Democrats' Inauguration Boycott Spreads Amid Lewis-Trump Spat

Congressman John Lewis, shown at the 2016 Democratic National Convention, will not attend Donald Trump's inauguration. Reuters

The list of Democratic lawmakers who will boycott Donald Trump's inauguration is growing following a Martin Luther King weekend spat between the president-elect and Congressman John Lewis that the Trump team tried to tamp down on Sunday.

Lewis is among at least 24 legislators who will skip Friday's swearing-in ceremony after questioning Trump's legitimacy in an interview with NBC's "Meet the Press" that was publicized in advance of its Sunday airing. Vice President-elect Mike Pence and incoming Chief of Staff Reince Priebus both addressed the controversy on the Sunday news shows, expressing disappointment in Lewis's decision and criticizing his comments on Trump's validity as president.

RELATED: John Lewis, questioning Trump's legitimacy, skipping inauguration

"I think it's incredibly disappointing, and I think it's irresponsible for people like himself to question the legitimacy of the next United States president. I think putting the United States down across the world is not something that a responsible person does," Priebus said in an appearance on ABC's "This Week."

"President-elect Trump won 30 of 50 states, more counties since Ronald Reagan. This man won in an electoral landslide. And to question the legitimacy of the next United States president, you know, and you're worried about a tweet that says, hey, why don't you get back to work instead of questioning my legitimacy? Too bad," Priebus said, referring to a Trump tweet in response to Lewis that labeled him "all talk, talk, talk—no action or results."

mention crime infested) rather than falsely complaining about the election results. All talk, talk, talk - no action or results. Sad!

— Donald J. Trump (@realDonaldTrump) January 14, 2017

Congressman John Lewis should spend more time on fixing and helping his district, which is in horrible shape and falling apart (not to......

— Donald J. Trump (@realDonaldTrump) January 14, 2017

Pence was far more conciliatory in an appearance on CBS's "Face the Nation." Pence acknowledged that "we honor the sacrifice" made by Lewis, a civil rights icon who chaired the Student Nonviolent Coordinating Committee in the 1960s and helped organize King's famous March on Washington. "For someone of his stature, not just in the civil rights movement, but in voting rights, to make a comment that he did not consider Donald Trump to be a legitimate president I think is deeply disappointing."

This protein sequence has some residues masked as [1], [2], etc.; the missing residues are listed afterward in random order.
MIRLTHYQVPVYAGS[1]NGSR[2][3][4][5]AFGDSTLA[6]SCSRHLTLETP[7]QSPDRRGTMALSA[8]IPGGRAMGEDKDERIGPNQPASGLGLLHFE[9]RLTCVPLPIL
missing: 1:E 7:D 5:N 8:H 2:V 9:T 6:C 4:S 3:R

Trump was harshly criticized by Democrats and Republicans alike for his dismissal of Lewis on Saturday and suggestion that he focus on his Georgia district—"which is in horrible shape and falling apart." He again addressed the controversy Saturday evening, tweeting, "Congressman John Lewis should finally focus on the burning and crime infested inner-cities of the U.S. I can use all the help I can get!"

Trump's inauguration will be met with protests along the National Mall, followed by the Women's March on Washington on Saturday. However, the public defections of two dozen lawmakers is occurring alongside a petition effort to convince all Democrats to skip the ceremonies. More than 126,000 people have signed a petition organized by progressive social activism organization CREDO Action that says: "Democrats have a choice: They can either champion progressive values, join the public resistance against Trump's hate and refuse to attend the inauguration, or they can attend the inauguration, normalize Trump's bigotry and stand idly by while he sets his dangerous agenda in motion. This is not the time for compromise or decorum."

Pence dismissed the boycott efforts on "Face the Nation," saying "inaugurations are a moment when we should come together around the person who has been elected president of the United States." He hopes Lewis "will reconsider his statement and will reconsider attending the inauguration and join us so we can come together to take on the intractable problems that have been facing Americans."

But Lewis is far from alone in his unwillingness to witness Trump's ascension to the presidency. While several lawmakers had announced their boycott prior to Lewis's statements, the congressman's comments on Trump have inspired others to join the effort. Congressman Ted Lieu of California said, "For me, the personal decision not to attend Inauguration is quite simple," according to NBC News. "Do I stand with Donald Trump, or do I stand with John Lewis? I am standing with John Lewis."

The lawmakers who will boycott the inauguration include:

  • Illinois Congressman Luis Gutierrez;
  • Massachusetts Congresswoman Katherine Clark;
  • California Congressman Jared Huffman;
  • California Congresswoman Barbara Lee;
  • California Congressman Ted Lieu;
  • California Congressman Mark Takano;
  • California Congresswoman Judy Chu;
  • California Congresswoman Maxine Waters;
  • Arizona Congressman Raul Grijalva;
  • California Congressman Mark DeSaulnier;
  • Missouri Congressman Lacy Clay;
  • Oregon Congressman Earl Blumenauer;
  • Oregon Congressman Kurt Schrader;
  • Oregon Congressman Peter DeFazio;
  • Georgia Congressman John Lewis;
  • Michigan Congressman John Conyers;
  • New York Congressman Jose Serrano;
  • New York Congresswoman Nydia Velazquez;
  • New York Congresswoman Ivette D. Clarke;
  • New York Congressman Adriano Espaillat;
  • Ohio Congresswoman Marcia Fudge;
  • Washington Congressman Adam Smith;
  • Washington Congresswoman Pramila Jayapal;
  • Wisconsin Congressman Mark Pocan.

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